WSI: Cold Likely to Linger, but Lose Intensity Heading into Spring

Below-Normal Temperatures to Persist in Northern and Central US


ANDOVER, Mass. (February 23, 2015) — WSI (Weather Services International) has issued their latest forecast for the March-May period. The forecast indicates below-normal temperatures across southern and eastern sections, with continued above-normal temperatures expected in the western and parts of the northern US. The WSI seasonal outlooks reference a standard 30-year normal (1981-2010).

According to WSI Chief Meteorologist Dr. Todd Crawford, “The pattern that drove the brutal cold across much of the eastern US in February will retrogress a bit as we head into early March, allowing the worst of the cold to shift westward to the northern Plains. This will allow more seasonable temperatures to re-emerge across much of the eastern US. Meanwhile, the weak El Nino event that impacted the pattern earlier this winter has faded, but will likely quickly be replaced by a new, stronger event as we head deeper into 2015. The return of El Nino conditions, combined with an expected lack of summer blocking and relatively cool Atlantic Ocean temperatures, will likely reduce the chances for big summer heat again across much of the eastern two-thirds of the US.”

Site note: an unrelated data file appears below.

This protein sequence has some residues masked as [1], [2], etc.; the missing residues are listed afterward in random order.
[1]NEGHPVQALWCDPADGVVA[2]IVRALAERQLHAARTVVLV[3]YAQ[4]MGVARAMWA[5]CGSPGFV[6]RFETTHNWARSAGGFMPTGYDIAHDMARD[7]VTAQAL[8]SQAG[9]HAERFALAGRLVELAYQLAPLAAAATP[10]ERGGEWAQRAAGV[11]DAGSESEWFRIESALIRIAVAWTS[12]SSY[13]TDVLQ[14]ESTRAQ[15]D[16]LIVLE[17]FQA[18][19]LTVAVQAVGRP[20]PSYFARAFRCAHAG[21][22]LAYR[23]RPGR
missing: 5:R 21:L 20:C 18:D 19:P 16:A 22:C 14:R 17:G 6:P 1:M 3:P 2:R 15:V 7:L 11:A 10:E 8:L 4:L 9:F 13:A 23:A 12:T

In March, WSI sees the monthly breakdown as:
Northeast – Colder than normal
Southeast – Warmer than normal
North Central – Colder than normal
South Central – Colder than normal
Northwest – Warmer than normal
Southwest – Warmer than normal

According to Chris Kostas, Senior Power and Gas Analyst at ESAI Power LLC, “Natural gas prices should find support in March considering colder-than-normal temperatures are expected to linger through the end of the month in the eastern two-thirds of the country. While exceptional gains in shale-gas production combined with mild temperatures during the first half of winter will push gas prices lower, above-normal heating demand in February and March should help to stabilize and firm gas prices during the second half of the winter. Mild temperatures in the West in March should partially offset the increased energy demand of the East, although with most heating demand east of the Rockies (due to colder seasonal temperatures and larger population) the offset associated with mild western temperatures should be minimal. Mild western temperatures have kept western snowpack well below-normal this winter, which will reduce hydroelectric supplies later this year. We expect natural gas inventories will finish the withdrawal season near 1,600 Bcf, just below the 5-year average of 1,650 Bcf.”

In April, WSI forecasts:
Northeast – Cooler than normal
Southeast – Cooler than normal
North Central – Warmer than normal
South Central – Cooler than normal
Northwest – Warmer than normal
Southwest – Warmer than normal